This flow chart was designed by the Community Foundation of Louisville to describe the process of evaluating, processing, and making impact investments in their community. It follows a similar model developed by the Greater Cincinnati Community Foundation, which is discussed in the Community Foundation Field Guide to Impact Investment.
Whether called impact investing, mission investing, program-related investing, or sustainable and responsible investing, foundations increasingly seek to leverage financial markets for social gains. These resources help your foundation explore the emerging strategies and diverse options available.
In-Depth knowledge on Impact Investing
Helpful article published by Adler & Colvin summarizing the key differences between Mission-Related and Program-Related Investments for Private Foundations. The article also lays out many of the necessary legal and regulatory questions when determining if an impact investing strategy is appropriate for a given situation.
This guide, published by Confluence Philanthropy, focuses on how a foundation can leverage its assets in service of its mission by investing cash locally through community-based financing. It reviews the different types of depositories, as well as the steps on how to get started carrying your cash, and also features two foundation case studies.
From Mission Investors exchange, this is a three part blog series on corporate philanthropy and mission investing.
Working in collaboration with the Center for American Progress, the Council co-hosted conversations among foundations, community development financial institutions, and investment firms about social impact bonds and Pay for Success. Out of these conversations, two issue briefs were created.
This webinar, the last in a three-part series on impact investing, shares program designs and lessons from The Greater Cincinnati Foundation and others that have established donor-advised funds and leveraged endowment assets.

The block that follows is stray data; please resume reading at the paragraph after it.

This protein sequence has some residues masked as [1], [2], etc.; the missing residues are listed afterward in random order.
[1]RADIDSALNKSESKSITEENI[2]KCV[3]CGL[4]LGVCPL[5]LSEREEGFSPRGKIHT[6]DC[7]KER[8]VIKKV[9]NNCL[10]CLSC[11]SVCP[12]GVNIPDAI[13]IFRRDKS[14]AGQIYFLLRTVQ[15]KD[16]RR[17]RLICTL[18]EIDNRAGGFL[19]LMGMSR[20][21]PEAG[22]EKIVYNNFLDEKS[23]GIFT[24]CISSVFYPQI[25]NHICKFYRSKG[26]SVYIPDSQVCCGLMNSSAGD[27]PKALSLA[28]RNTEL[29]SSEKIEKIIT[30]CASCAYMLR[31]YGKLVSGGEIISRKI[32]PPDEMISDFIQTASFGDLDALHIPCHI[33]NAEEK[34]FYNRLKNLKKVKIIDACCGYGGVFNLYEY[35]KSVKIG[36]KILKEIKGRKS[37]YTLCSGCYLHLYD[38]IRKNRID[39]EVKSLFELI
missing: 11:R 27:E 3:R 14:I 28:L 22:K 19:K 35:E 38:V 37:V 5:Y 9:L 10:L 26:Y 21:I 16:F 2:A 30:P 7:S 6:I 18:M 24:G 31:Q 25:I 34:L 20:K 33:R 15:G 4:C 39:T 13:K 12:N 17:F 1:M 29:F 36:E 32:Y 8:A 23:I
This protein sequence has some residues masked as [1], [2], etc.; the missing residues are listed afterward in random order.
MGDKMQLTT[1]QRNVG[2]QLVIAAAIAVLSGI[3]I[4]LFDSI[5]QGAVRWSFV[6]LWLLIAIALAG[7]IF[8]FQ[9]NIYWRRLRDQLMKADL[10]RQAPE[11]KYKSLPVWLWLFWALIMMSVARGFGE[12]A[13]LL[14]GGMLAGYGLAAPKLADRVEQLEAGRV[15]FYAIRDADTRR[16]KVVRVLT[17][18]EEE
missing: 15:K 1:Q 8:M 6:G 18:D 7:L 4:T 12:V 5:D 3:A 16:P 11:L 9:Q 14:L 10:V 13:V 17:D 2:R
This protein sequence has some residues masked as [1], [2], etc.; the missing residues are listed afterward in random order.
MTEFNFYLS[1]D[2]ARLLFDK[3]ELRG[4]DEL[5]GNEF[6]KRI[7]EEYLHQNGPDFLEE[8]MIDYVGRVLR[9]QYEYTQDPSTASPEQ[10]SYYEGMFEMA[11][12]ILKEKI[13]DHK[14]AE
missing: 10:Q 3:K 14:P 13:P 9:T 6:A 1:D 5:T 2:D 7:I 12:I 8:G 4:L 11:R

This issue brief from the Global Impact Investing Network (GIIN) details the motivations, benefits, considerations and suitable scenarios behind the use of catalytic first-loss capital in impact investing transactions. Catalytic first-loss capital refers to socially- and environmentally-driven credit enhancement provided by an investor or grant-maker who agrees to bear first losses in an investment in order to catalyze the participation of co-investors that otherwise would not have entered the deal. Catalytic first-loss capital has gained recent prominence in impact investing dialogue as more investors look to enter the market.
The Impact Investor Project was established in 2012 as a two-year research partnership between InSight at Pacific Community Ventures, CASE at Duke University, and ImpactAssets. The goal was simple: supplant the guesswork and conjecture in impact investing with solid evidence of high performance and, in the process, expose the concrete practices of outstanding funds for use as the foundation for a more sophisticated and successful market.
In this report the World Economic Forum Investors Industries consulted the senior most decision-makers and portfolio managers of the largest and most innovative investors in the world; this facilitated a more realistic vantage point on the challenges in scaling the sector. Working with this group was also instrumental in raising awareness and knowledge among key stakeholders for taking impact investing from the margins into the mainstream.
In summer 2011, the Maine Community Foundation, New Hampshire Charitable Foundation and the Vermont Community Foundation came together, with the help of GPS Capital Partners and TPI, to jointly evaluate the potential for expanding impact investing as a program strategy and donor service. This case study looks at the role impact investing could play in those three community foundations and throughout northern New England.